After many months of hard work, refinement and improvement, we’re very happy to announce the release of version 2.0 of the MapD Core database and Immerse visual analytics platform. This is the result of a valuable collaboration with our users and customers since our public launch in March, and is designed to give them even more of the analytical power, ease of use and GPU-accelerated speed that they’ve become used to in our first version.
Today we want to walk you through some of the improvements we’ve made to our Immerse visualization client, with more to come in a second post on our backend, the MapD Core database.
By running on a backend as fast as the MapD Core database, we have an opportunity to build a client in Immerse that looks deeper into datasets to extract meaning, considering data from more dimensions than would be feasible with most systems. Where most analytic systems need to marshal their resources carefully to avoid bogging down the user experience with heavy queries, in Immerse we can give the user concurrent, multi-dimensional views into their data because of the high speed available to us via the GPU. This performance has allowed us to design Immerse for maximum emphasis on instant data exploration, without the need to tiptoe around computing resources. The result: a system which is both fun to use and can truly “immerse” our users in insights from their data.
So, what are the new features?
First, Immerse continues one of our users’ most popular features, the cross-filter paradigm, which causes filtering one chart to also filter the data shown in all other charts on a dashboard. This makes the process of data exploration incredibly interactive, and we have added technical refinements in v.2 to further speed the experience, by making the client fully asynchronous. This means that data can be given back to the user as soon as it is ready, without one query blocking the another.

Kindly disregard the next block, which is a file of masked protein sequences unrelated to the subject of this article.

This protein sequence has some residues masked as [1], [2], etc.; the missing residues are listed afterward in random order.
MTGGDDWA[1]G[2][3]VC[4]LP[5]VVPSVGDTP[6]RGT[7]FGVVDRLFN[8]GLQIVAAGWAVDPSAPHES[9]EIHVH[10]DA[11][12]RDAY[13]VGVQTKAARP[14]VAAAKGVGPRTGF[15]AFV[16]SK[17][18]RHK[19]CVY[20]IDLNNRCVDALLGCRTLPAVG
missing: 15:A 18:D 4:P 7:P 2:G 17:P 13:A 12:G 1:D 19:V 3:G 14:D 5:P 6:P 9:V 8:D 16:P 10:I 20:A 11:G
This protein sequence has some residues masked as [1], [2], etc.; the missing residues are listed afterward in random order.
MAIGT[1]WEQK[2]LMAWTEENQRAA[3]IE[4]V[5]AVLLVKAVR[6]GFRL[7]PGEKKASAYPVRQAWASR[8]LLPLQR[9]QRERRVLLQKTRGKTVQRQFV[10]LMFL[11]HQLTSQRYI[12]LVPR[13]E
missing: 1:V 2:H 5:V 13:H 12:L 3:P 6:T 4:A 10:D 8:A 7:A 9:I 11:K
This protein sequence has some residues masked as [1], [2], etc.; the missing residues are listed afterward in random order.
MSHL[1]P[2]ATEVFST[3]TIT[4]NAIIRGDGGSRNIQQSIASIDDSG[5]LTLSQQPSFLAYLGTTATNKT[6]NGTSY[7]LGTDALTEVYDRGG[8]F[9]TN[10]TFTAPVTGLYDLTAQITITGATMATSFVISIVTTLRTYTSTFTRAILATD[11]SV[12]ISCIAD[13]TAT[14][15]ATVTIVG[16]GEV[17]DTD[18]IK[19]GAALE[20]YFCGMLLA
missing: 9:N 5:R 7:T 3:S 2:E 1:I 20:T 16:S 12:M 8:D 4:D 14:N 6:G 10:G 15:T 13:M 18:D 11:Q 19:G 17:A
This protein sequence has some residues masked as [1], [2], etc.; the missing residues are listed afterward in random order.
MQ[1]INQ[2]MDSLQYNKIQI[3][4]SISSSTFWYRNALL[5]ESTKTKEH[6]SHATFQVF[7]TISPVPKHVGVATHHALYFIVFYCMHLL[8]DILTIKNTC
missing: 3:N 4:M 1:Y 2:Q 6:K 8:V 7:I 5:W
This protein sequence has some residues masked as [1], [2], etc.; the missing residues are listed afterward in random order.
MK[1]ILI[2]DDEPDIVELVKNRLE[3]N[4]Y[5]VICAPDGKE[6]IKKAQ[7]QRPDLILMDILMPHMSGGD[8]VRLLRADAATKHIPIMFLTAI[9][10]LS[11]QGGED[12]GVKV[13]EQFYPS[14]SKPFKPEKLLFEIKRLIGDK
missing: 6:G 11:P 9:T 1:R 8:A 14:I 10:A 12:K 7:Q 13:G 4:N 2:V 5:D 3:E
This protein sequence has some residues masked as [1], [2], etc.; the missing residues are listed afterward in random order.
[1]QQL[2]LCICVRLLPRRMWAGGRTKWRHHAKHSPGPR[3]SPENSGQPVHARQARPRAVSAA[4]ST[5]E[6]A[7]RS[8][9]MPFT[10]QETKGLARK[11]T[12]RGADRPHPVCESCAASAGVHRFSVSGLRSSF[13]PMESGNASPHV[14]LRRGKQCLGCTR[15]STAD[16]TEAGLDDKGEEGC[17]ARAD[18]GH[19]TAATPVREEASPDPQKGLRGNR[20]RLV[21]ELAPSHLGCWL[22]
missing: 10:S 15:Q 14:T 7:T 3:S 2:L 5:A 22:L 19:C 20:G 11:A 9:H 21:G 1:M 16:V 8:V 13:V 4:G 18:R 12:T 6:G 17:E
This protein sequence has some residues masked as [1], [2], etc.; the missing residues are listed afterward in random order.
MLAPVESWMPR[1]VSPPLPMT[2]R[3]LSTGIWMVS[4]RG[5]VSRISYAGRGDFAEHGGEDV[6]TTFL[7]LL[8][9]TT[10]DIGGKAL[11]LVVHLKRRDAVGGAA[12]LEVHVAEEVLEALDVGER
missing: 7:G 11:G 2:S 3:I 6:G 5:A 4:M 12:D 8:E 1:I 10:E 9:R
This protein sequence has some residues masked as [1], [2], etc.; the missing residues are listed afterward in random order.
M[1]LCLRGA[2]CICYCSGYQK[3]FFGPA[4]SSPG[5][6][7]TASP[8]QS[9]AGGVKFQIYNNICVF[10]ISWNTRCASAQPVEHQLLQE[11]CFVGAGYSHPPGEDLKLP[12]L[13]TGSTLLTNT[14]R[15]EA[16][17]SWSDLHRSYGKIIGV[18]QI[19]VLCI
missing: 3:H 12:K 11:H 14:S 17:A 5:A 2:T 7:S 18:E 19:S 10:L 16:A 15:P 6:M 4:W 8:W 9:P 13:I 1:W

Second, since Immerse is about flexibility and speed in data exploration, we also wanted it to be flexible and quick to set up a dashboard. This is why we’ve eliminated a “chart-first” setup, where you needed to begin by specifying a chart with no option to subsequently change it. Instead, we’ve moved to an open chart creation experience, where you can build visualization in one chart type, and then move to any other data-compatible chart type to see which visualization you prefer. As shown below:
Third, we’ve improved the use of data-driven colors in the product, so that in addition to being able to color charts by quantitative measures, you can now choose to assign custom colors to your categorical information. For example if you want the slices in a pie chart to be red for Verizon, pink for T-mobile and yellow for Sprint, you can now make it so.
Fourth, we’ve made it easier for you to understand the layout of your numerical data by introducing quantitative binning, which gives you histogram-like functionality on most chart types. This lets you study the distribution of your data across a numerical measure by aggregating the data into bins of your chosen size.
Fifth and finally, we’ve begun the introduce the power of the MapD Core database by allowing custom SQL to be used to shape your data into units which will be most revealing for your analysis. Quick chart building is accessible via intuitive chart controls and filters, but even more control can be taken by writing SQL statements to filter and group data as you wish. An example:
While version 2.0 is a major step forward in our product, we feel that MapD is only just getting started in bringing the power of the GPU to the data analytics world. We invite you to try out the new version our product at on our demo page and let us know what you think. We’re excited to keep pushing the boundary on the revolutionary data analytics capabilities now available to us from the GPU. In our next post, we will delve more into how we’re leveraging this power in version 2.0 of the MapD Core database.